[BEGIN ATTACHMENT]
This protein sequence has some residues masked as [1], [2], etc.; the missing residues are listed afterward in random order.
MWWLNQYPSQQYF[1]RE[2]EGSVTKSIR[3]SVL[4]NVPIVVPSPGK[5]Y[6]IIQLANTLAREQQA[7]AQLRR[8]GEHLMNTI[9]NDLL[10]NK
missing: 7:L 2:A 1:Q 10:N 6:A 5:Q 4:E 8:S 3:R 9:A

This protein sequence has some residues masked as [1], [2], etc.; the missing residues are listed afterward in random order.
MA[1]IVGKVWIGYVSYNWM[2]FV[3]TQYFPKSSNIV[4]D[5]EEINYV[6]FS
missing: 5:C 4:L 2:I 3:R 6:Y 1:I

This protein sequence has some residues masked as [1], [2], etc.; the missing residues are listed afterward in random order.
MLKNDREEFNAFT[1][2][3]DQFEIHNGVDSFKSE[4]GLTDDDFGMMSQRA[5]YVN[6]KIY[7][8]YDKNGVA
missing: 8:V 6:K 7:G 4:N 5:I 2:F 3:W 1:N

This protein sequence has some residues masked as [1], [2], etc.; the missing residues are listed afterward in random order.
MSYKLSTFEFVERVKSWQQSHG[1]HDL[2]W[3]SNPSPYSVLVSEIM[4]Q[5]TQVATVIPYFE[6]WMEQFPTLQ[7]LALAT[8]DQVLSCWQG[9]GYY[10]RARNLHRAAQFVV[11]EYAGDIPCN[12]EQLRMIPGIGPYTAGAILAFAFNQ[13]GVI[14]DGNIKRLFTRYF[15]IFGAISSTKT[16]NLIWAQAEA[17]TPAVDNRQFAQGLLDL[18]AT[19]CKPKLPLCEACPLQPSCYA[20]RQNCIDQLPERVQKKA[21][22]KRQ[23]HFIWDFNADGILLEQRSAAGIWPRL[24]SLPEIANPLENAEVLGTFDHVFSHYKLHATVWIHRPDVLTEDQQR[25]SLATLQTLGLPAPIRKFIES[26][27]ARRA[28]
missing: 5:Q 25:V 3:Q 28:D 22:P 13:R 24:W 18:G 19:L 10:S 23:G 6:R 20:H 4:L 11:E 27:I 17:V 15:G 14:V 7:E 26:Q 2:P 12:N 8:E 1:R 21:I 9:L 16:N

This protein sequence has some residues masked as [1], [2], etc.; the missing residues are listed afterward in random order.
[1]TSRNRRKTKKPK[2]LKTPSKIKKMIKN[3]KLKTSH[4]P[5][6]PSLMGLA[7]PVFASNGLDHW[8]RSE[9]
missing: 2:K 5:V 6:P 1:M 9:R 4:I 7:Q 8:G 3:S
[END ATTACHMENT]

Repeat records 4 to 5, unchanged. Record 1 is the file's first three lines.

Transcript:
This protein sequence has some residues masked as [1], [2], etc.; the missing residues are listed afterward in random order.
MSYKLSTFEFVERVKSWQQSHG[1]HDL[2]W[3]SNPSPYSVLVSEIM[4]Q[5]TQVATVIPYFE[6]WMEQFPTLQ[7]LALAT[8]DQVLSCWQG[9]GYY[10]RARNLHRAAQFVV[11]EYAGDIPCN[12]EQLRMIPGIGPYTAGAILAFAFNQ[13]GVI[14]DGNIKRLFTRYF[15]IFGAISSTKT[16]NLIWAQAEA[17]TPAVDNRQFAQGLLDL[18]AT[19]CKPKLPLCEACPLQPSCYA[20]RQNCIDQLPERVQKKA[21][22]KRQ[23]HFIWDFNADGILLEQRSAAGIWPRL[24]SLPEIANPLENAEVLGTFDHVFSHYKLHATVWIHRPDVLTEDQQR[25]SLATLQTLGLPAPIRKFIES[26][27]ARRA[28]
missing: 5:Q 25:V 3:Q 28:D 22:P 13:R 24:W 18:G 19:L 10:S 23:G 6:R 20:H 4:L 11:E 27:I 17:V 15:G 14:V 7:E 26:Q 2:P 12:N 8:E 1:R 21:I 9:L 16:N

This protein sequence has some residues masked as [1], [2], etc.; the missing residues are listed afterward in random order.
[1]TSRNRRKTKKPK[2]LKTPSKIKKMIKN[3]KLKTSH[4]P[5][6]PSLMGLA[7]PVFASNGLDHW[8]RSE[9]
missing: 2:K 5:V 6:P 1:M 9:R 4:I 7:Q 8:G 3:S